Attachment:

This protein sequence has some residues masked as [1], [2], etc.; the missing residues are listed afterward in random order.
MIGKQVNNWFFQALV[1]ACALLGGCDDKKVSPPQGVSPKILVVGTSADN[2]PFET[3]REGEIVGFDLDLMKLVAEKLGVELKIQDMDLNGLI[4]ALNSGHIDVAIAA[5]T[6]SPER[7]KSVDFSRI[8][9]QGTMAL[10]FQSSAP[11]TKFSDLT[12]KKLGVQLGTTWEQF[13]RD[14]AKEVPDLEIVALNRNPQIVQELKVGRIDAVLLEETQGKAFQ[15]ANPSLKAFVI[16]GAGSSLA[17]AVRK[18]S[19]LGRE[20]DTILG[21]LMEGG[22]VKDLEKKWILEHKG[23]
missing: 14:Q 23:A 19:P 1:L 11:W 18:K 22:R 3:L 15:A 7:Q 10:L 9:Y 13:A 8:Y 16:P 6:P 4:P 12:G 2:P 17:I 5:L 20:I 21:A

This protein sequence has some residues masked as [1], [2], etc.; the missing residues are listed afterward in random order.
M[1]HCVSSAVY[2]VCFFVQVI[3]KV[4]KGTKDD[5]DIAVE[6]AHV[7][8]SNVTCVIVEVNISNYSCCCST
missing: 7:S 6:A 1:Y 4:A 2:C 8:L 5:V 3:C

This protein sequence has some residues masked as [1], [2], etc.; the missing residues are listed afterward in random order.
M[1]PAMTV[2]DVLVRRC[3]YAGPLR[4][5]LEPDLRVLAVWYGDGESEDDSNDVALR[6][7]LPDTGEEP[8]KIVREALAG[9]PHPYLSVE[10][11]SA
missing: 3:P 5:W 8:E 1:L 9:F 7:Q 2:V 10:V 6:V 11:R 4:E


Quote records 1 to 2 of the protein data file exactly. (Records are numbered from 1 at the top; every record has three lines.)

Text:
This protein sequence has some residues masked as [1], [2], etc.; the missing residues are listed afterward in random order.
MIGKQVNNWFFQALV[1]ACALLGGCDDKKVSPPQGVSPKILVVGTSADN[2]PFET[3]REGEIVGFDLDLMKLVAEKLGVELKIQDMDLNGLI[4]ALNSGHIDVAIAA[5]T[6]SPER[7]KSVDFSRI[8][9]QGTMAL[10]FQSSAP[11]TKFSDLT[12]KKLGVQLGTTWEQF[13]RD[14]AKEVPDLEIVALNRNPQIVQELKVGRIDAVLLEETQGKAFQ[15]ANPSLKAFVI[16]GAGSSLA[17]AVRK[18]S[19]LGRE[20]DTILG[21]LMEGG[22]VKDLEKKWILEHKG[23]
missing: 14:Q 23:A 19:P 1:L 11:W 18:K 22:R 3:L 15:A 7:Q 10:L 9:Y 13:A 8:Y 16:P 6:P 4:P 12:G 2:P 17:I 5:L 20:I 21:A

This protein sequence has some residues masked as [1], [2], etc.; the missing residues are listed afterward in random order.
M[1]HCVSSAVY[2]VCFFVQVI[3]KV[4]KGTKDD[5]DIAVE[6]AHV[7][8]SNVTCVIVEVNISNYSCCCST
missing: 7:S 6:A 1:Y 4:A 2:C 8:L 5:V 3:C